El Dorado taxes-due property auctioned
Bargain hunters who spend weekends scouring estate and tax-default property auctions may want to mark their calendar for Nov. 7.
That’s when 220 time shares will be auctioned off — some with starting bids as low as $700 — to anyone in the El Dorado County Board of Supervisors’ chambers, 330 Fair Lane in Placerville, at 1:30 p.m.
The annual auction is a means for the county to collect on property taxes that have been delinquent for five years, said C.L. Rafferty, county tax collector.
“Very often, the time share parties say they no longer want the property anymore, that their circumstances have changed and, very often, they just want us to sell it,” Rafferty said.
Two months before the auction, the county tax collector sends certified letters to the property owner, mortgage holder and other parties with a financial interest in the property. The letters state that if back taxes are not paid, it will be subject to auction.
The opening bid for all properties at the auction is the amount of what is owed in back taxes, Rafferty said. At a minimum, all the county wants is what it is owed. If a bid goes for more than what the county is owed, the property owner is entitled to it.
There have been cases when the property owner makes good on the back taxes before it goes to auction.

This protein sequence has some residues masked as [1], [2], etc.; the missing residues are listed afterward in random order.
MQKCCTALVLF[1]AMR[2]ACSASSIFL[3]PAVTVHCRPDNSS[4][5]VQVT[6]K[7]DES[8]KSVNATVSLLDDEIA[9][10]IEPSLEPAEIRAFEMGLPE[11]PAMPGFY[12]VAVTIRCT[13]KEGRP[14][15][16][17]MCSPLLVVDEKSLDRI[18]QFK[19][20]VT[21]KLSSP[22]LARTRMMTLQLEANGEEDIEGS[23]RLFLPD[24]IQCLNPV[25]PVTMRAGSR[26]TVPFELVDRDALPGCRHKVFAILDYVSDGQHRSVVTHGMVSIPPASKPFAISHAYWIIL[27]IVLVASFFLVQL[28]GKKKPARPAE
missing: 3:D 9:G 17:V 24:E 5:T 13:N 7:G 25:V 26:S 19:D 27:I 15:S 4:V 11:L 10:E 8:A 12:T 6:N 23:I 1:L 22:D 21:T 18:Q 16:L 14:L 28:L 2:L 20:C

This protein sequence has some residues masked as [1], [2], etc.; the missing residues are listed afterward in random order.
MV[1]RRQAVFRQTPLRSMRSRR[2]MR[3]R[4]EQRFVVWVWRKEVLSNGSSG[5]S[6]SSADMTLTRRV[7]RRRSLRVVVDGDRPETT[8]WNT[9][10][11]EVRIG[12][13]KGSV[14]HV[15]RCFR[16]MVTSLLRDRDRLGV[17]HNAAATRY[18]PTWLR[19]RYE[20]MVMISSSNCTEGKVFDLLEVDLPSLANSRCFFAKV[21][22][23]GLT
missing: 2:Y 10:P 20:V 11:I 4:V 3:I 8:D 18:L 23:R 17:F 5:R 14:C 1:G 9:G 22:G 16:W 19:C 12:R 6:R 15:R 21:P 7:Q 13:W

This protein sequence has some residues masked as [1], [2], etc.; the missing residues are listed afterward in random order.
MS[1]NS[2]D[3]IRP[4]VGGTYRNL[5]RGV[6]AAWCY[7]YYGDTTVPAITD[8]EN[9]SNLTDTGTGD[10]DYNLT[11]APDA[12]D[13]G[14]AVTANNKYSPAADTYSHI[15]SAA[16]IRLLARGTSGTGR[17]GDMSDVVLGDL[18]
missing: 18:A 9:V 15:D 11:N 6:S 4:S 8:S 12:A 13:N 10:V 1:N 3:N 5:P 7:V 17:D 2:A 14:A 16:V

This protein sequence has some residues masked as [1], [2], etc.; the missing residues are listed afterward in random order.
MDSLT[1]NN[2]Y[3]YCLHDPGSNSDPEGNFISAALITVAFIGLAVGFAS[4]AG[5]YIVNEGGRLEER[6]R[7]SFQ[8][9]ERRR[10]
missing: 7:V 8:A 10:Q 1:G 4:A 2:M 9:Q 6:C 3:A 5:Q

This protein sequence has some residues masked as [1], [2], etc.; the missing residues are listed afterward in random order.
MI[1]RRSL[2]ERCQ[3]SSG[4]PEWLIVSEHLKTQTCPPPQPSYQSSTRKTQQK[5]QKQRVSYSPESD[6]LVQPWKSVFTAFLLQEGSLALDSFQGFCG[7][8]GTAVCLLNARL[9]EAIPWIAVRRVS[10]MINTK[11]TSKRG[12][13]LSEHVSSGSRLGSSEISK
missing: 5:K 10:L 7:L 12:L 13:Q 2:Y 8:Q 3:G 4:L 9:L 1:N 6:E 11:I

The auction typically attracts about 100 or more bidders on the properties. The bidders can be property owners’ family and friends or even time-share company representatives.
“You can get some really good buys if you know what you are looking for,” said El Dorado County Supervisor Dave Solaro. “The auction is a way for the county to recoup our tax dollars, and it’s a way for folks looking for a good deal.”
Of the 300 properties to be auctioned, the majority are time shares on the South Shore, Rafferty said.
If the properties are not sold, the county will sell them by sealed bid, which is more successful than the public auction, Rafferty said. In a seal-bid sale, the county sends out notices to all time-share owners in the county, asking them if they would like to purchase the property.
The success rate for the county in recouping what is owed to them is good, Rafferty said.